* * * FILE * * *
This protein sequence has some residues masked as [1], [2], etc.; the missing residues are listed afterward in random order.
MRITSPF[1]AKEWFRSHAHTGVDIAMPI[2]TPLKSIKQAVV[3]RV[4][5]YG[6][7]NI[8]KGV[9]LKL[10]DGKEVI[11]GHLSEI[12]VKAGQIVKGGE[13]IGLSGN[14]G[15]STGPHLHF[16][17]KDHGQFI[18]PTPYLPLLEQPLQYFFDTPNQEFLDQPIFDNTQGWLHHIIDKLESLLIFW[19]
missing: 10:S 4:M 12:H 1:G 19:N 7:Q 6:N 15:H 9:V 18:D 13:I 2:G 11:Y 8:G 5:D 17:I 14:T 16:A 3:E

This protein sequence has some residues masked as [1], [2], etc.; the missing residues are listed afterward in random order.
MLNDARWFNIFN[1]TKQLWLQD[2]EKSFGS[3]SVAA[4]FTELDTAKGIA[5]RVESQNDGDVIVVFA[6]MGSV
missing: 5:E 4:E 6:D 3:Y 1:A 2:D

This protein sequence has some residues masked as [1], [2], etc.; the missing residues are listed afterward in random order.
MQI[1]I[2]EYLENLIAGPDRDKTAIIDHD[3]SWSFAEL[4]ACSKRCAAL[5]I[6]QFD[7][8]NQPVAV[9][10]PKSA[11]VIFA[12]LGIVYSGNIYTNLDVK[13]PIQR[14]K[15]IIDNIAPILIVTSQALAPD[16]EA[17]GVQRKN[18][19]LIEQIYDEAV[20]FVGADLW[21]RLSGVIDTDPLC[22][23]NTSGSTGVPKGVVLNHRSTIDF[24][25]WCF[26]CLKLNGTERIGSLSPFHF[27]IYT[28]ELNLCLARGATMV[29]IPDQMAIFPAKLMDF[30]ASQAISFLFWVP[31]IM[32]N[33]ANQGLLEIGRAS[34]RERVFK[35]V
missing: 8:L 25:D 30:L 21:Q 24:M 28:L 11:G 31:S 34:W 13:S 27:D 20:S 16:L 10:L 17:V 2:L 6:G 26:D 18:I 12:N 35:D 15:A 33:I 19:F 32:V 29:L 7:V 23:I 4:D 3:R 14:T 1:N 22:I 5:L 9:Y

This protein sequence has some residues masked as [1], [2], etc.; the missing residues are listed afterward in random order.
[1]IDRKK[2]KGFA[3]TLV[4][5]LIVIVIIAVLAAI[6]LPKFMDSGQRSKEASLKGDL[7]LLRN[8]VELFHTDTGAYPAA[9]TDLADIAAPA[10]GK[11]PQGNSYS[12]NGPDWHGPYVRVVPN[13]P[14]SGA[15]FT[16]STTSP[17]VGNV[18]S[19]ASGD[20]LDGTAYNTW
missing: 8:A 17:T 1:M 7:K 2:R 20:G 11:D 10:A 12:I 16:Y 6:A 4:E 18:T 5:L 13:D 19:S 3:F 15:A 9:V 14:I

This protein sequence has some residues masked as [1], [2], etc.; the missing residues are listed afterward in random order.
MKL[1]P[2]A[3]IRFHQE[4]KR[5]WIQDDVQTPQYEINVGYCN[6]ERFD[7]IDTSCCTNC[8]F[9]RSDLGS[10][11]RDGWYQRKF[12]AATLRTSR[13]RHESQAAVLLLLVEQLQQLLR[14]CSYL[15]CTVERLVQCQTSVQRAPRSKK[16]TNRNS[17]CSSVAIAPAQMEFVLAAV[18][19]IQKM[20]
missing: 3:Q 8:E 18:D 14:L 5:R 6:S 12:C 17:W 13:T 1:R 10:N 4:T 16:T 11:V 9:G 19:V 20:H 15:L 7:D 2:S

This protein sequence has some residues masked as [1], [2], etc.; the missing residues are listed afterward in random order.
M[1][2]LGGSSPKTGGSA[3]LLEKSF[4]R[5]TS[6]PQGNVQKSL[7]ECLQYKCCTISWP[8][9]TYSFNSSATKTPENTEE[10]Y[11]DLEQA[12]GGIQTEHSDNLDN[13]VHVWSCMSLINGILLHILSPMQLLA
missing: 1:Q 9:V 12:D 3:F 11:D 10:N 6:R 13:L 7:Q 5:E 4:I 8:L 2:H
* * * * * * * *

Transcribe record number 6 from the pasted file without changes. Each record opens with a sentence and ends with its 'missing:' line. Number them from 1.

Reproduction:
This protein sequence has some residues masked as [1], [2], etc.; the missing residues are listed afterward in random order.
M[1][2]LGGSSPKTGGSA[3]LLEKSF[4]R[5]TS[6]PQGNVQKSL[7]ECLQYKCCTISWP[8][9]TYSFNSSATKTPENTEE[10]Y[11]DLEQA[12]GGIQTEHSDNLDN[13]VHVWSCMSLINGILLHILSPMQLLA
missing: 1:Q 9:V 12:D 3:F 11:D 10:N 6:R 13:L 7:Q 5:E 4:I 8:L 2:H